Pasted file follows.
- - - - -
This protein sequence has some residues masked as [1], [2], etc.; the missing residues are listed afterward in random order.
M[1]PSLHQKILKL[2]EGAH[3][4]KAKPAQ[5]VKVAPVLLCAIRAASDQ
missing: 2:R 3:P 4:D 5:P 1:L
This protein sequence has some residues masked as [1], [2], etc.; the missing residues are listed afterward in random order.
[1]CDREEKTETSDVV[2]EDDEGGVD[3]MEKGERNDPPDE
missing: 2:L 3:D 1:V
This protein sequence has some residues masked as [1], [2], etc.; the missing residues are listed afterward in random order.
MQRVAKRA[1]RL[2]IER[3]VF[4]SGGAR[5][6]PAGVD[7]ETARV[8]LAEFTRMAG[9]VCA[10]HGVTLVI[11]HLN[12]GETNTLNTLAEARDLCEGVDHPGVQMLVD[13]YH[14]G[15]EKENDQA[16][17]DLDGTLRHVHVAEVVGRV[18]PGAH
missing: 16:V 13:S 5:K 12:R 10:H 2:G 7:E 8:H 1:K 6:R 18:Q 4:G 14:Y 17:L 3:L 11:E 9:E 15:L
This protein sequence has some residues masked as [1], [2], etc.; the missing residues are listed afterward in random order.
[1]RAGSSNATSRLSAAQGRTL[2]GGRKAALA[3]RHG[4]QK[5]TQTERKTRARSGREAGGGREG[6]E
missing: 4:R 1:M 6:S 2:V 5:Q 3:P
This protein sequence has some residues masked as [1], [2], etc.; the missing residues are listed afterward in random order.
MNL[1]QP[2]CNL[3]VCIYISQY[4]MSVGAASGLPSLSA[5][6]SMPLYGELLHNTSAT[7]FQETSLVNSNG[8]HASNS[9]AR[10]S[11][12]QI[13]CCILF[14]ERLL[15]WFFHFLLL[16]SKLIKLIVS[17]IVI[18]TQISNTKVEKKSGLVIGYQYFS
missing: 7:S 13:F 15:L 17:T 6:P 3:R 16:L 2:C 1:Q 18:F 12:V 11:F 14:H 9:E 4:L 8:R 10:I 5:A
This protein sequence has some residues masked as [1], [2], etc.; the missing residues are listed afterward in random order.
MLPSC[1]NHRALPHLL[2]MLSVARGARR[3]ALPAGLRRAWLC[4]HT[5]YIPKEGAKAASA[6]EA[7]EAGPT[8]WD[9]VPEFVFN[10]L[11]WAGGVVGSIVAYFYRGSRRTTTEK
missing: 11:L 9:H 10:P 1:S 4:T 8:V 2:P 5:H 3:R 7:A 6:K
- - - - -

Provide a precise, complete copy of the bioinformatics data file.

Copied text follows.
This protein sequence has some residues masked as [1], [2], etc.; the missing residues are listed afterward in random order.
M[1]PSLHQKILKL[2]EGAH[3][4]KAKPAQ[5]VKVAPVLLCAIRAASDQ
missing: 2:R 3:P 4:D 5:P 1:L
This protein sequence has some residues masked as [1], [2], etc.; the missing residues are listed afterward in random order.
[1]CDREEKTETSDVV[2]EDDEGGVD[3]MEKGERNDPPDE
missing: 2:L 3:D 1:V
This protein sequence has some residues masked as [1], [2], etc.; the missing residues are listed afterward in random order.
MQRVAKRA[1]RL[2]IER[3]VF[4]SGGAR[5][6]PAGVD[7]ETARV[8]LAEFTRMAG[9]VCA[10]HGVTLVI[11]HLN[12]GETNTLNTLAEARDLCEGVDHPGVQMLVD[13]YH[14]G[15]EKENDQA[16][17]DLDGTLRHVHVAEVVGRV[18]PGAH
missing: 16:V 13:S 5:K 12:R 10:H 2:G 7:E 8:H 1:K 6:R 18:Q 4:G 14:Y 17:L 3:L 11:E 9:E 15:L
This protein sequence has some residues masked as [1], [2], etc.; the missing residues are listed afterward in random order.
[1]RAGSSNATSRLSAAQGRTL[2]GGRKAALA[3]RHG[4]QK[5]TQTERKTRARSGREAGGGREG[6]E
missing: 4:R 1:M 6:S 2:V 5:Q 3:P
This protein sequence has some residues masked as [1], [2], etc.; the missing residues are listed afterward in random order.
MNL[1]QP[2]CNL[3]VCIYISQY[4]MSVGAASGLPSLSA[5][6]SMPLYGELLHNTSAT[7]FQETSLVNSNG[8]HASNS[9]AR[10]S[11][12]QI[13]CCILF[14]ERLL[15]WFFHFLLL[16]SKLIKLIVS[17]IVI[18]TQISNTKVEKKSGLVIGYQYFS
missing: 7:S 13:F 15:L 17:T 6:P 3:R 16:L 2:C 1:Q 18:F 12:V 11:F 14:H 9:E 4:L 8:R 10:I 5:A
This protein sequence has some residues masked as [1], [2], etc.; the missing residues are listed afterward in random order.
MLPSC[1]NHRALPHLL[2]MLSVARGARR[3]ALPAGLRRAWLC[4]HT[5]YIPKEGAKAASA[6]EA[7]EAGPT[8]WD[9]VPEFVFN[10]L[11]WAGGVVGSIVAYFYRGSRRTTTEK
missing: 11:L 9:H 10:P 1:S 4:T 8:V 2:P 5:H 3:R 7:A 6:K